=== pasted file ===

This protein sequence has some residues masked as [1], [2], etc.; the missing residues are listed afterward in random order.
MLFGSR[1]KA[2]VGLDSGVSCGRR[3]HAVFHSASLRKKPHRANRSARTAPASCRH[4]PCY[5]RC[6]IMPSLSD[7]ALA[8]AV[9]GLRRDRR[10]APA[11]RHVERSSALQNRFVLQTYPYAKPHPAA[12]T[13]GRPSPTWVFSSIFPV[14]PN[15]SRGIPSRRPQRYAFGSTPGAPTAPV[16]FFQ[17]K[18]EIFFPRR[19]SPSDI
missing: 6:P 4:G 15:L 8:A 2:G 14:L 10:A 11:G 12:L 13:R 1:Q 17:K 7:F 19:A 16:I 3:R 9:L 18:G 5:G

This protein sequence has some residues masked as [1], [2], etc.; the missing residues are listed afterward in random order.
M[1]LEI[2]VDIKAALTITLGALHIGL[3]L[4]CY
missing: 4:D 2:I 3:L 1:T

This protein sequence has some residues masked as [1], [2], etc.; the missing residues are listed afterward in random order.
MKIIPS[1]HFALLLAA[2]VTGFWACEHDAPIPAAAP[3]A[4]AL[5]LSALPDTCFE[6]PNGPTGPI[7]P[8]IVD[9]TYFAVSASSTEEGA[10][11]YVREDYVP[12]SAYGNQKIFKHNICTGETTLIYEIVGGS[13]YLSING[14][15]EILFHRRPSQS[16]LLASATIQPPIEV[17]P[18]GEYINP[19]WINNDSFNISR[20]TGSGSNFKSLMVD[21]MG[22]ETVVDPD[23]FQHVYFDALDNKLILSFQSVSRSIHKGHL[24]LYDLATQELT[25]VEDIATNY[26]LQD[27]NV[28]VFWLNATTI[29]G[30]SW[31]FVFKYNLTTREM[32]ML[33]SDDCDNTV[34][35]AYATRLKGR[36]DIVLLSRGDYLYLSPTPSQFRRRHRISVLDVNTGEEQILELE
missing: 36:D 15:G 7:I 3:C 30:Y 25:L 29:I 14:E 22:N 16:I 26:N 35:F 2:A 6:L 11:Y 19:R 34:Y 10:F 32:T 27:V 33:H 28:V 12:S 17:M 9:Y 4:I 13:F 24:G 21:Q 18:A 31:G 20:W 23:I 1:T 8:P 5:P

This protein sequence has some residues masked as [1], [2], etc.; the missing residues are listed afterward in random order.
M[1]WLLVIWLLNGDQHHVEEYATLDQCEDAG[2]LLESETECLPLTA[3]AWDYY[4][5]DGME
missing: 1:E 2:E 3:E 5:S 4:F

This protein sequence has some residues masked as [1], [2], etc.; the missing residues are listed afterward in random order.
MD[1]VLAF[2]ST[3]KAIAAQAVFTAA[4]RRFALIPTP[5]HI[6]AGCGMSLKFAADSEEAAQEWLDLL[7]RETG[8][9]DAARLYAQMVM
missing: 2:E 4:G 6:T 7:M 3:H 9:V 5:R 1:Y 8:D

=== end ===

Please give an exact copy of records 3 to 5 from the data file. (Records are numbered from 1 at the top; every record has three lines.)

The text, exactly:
This protein sequence has some residues masked as [1], [2], etc.; the missing residues are listed afterward in random order.
MKIIPS[1]HFALLLAA[2]VTGFWACEHDAPIPAAAP[3]A[4]AL[5]LSALPDTCFE[6]PNGPTGPI[7]P[8]IVD[9]TYFAVSASSTEEGA[10][11]YVREDYVP[12]SAYGNQKIFKHNICTGETTLIYEIVGGS[13]YLSING[14][15]EILFHRRPSQS[16]LLASATIQPPIEV[17]P[18]GEYINP[19]WINNDSFNISR[20]TGSGSNFKSLMVD[21]MG[22]ETVVDPD[23]FQHVYFDALDNKLILSFQSVSRSIHKGHL[24]LYDLATQELT[25]VEDIATNY[26]LQD[27]NV[28]VFWLNATTI[29]G[30]SW[31]FVFKYNLTTREM[32]ML[33]SDDCDNTV[34][35]AYATRLKGR[36]DIVLLSRGDYLYLSPTPSQFRRRHRISVLDVNTGEEQILELE
missing: 36:D 15:G 7:I 3:C 30:Y 25:L 29:I 14:E 22:N 16:I 26:N 35:F 2:A 6:L 11:Y 19:R 34:Y 10:F 32:T 27:V 33:H 28:V 12:S 17:M 9:Y 4:I 13:F 24:G 21:Q 18:A 31:G 20:W 23:I 1:T 8:P 5:P

This protein sequence has some residues masked as [1], [2], etc.; the missing residues are listed afterward in random order.
M[1]WLLVIWLLNGDQHHVEEYATLDQCEDAG[2]LLESETECLPLTA[3]AWDYY[4][5]DGME
missing: 1:E 2:E 3:E 5:S 4:F

This protein sequence has some residues masked as [1], [2], etc.; the missing residues are listed afterward in random order.
MD[1]VLAF[2]ST[3]KAIAAQAVFTAA[4]RRFALIPTP[5]HI[6]AGCGMSLKFAADSEEAAQEWLDLL[7]RETG[8][9]DAARLYAQMVM
missing: 2:E 4:G 6:T 7:M 3:H 9:V 5:R 1:Y 8:D